New Study: Gifted programs provide little to no academic boost
Gifted education is often a flash point in school desegregation debates; in large cities, these programs often operate as an essentially separate school system, dominated by white and Asian children. Though gifted programs touch only 3.3 million school children, about 7 percent of the U.S. student population, it’s disturbing that Black and Hispanic children are rarely chosen for them.
Some progressives have proposed eliminating gifted programs altogether. Others are seeking ways to increase the number of Black and Hispanic students. Only 4 percent of Black children and 5 percent of Hispanic children are in gifted programs compared with 8 percent of white and 13 percent of Asian children, according to the most recent federal figures.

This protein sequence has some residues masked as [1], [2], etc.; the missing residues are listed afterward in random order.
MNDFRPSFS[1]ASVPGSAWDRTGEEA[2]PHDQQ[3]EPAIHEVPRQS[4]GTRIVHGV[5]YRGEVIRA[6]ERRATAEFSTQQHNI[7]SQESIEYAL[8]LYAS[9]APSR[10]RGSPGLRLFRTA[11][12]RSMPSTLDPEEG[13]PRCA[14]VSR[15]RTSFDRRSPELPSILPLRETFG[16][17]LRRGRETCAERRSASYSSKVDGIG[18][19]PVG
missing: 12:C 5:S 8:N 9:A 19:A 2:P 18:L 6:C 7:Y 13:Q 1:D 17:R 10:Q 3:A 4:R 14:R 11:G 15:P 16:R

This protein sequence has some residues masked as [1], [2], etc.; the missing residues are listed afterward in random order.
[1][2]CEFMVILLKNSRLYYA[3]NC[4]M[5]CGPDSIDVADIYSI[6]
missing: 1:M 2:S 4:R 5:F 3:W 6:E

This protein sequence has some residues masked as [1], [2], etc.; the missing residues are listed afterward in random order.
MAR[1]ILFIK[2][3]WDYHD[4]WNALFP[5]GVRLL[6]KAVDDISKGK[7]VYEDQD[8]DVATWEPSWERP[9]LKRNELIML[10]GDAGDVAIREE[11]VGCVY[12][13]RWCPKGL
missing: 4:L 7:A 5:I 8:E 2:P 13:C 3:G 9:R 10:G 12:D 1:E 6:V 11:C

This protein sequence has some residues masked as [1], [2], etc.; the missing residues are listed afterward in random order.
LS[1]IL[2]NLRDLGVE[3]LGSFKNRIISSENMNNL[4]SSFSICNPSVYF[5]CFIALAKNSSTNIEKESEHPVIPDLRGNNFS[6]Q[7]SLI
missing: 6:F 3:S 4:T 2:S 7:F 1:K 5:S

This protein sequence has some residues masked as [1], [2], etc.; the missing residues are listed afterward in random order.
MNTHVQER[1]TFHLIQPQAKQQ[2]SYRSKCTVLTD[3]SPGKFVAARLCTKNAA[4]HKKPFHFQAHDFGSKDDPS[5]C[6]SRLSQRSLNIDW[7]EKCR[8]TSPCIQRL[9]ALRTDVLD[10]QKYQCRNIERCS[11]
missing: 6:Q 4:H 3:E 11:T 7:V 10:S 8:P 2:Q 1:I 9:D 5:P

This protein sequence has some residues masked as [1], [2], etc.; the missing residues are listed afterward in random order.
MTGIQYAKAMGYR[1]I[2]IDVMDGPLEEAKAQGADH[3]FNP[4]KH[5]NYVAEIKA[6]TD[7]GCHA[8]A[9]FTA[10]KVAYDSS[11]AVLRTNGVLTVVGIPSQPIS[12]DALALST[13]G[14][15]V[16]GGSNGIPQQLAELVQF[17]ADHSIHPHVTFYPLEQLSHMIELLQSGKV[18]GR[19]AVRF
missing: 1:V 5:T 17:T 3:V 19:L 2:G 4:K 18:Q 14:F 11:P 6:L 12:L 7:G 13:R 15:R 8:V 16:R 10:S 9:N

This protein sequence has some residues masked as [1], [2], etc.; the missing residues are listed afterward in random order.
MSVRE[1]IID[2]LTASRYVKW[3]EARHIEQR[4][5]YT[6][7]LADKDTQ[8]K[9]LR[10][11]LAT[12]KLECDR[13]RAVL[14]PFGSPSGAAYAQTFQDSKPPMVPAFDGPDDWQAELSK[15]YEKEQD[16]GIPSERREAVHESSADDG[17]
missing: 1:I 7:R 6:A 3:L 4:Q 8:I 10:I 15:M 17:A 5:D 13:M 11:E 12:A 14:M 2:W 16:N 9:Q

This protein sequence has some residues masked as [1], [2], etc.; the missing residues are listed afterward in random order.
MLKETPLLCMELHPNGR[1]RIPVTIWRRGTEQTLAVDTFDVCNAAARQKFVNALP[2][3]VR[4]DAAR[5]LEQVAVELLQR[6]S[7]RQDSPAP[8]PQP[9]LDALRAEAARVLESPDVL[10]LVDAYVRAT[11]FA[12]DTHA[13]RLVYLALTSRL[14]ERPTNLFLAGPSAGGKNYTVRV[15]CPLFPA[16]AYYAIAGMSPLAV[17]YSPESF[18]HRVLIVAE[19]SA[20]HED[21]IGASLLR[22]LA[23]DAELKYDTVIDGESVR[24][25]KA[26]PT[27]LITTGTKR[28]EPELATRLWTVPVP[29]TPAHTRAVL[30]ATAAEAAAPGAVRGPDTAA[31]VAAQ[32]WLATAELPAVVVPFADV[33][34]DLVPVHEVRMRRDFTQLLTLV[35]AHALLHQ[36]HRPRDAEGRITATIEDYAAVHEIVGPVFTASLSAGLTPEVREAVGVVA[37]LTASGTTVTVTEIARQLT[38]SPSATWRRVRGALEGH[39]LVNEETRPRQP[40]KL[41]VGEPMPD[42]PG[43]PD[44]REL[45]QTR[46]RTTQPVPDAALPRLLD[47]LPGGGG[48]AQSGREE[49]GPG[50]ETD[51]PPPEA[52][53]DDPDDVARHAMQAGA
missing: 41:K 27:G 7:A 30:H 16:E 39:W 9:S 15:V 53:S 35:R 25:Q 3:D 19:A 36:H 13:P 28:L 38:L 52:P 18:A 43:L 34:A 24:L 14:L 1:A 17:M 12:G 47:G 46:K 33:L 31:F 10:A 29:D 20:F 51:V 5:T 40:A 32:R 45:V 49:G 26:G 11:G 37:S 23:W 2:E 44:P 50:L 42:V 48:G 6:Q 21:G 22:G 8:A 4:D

Against this political backdrop, a new study raises big questions about whether gifted education benefits the kids who are lucky enough to be in it. Researchers analyzed the records of about 1,300 students, drawn from a nationally representative sample of children across the country, who started kindergarten in 2010 and participated in a gifted program for at least one year during their elementary school years through fifth grade.
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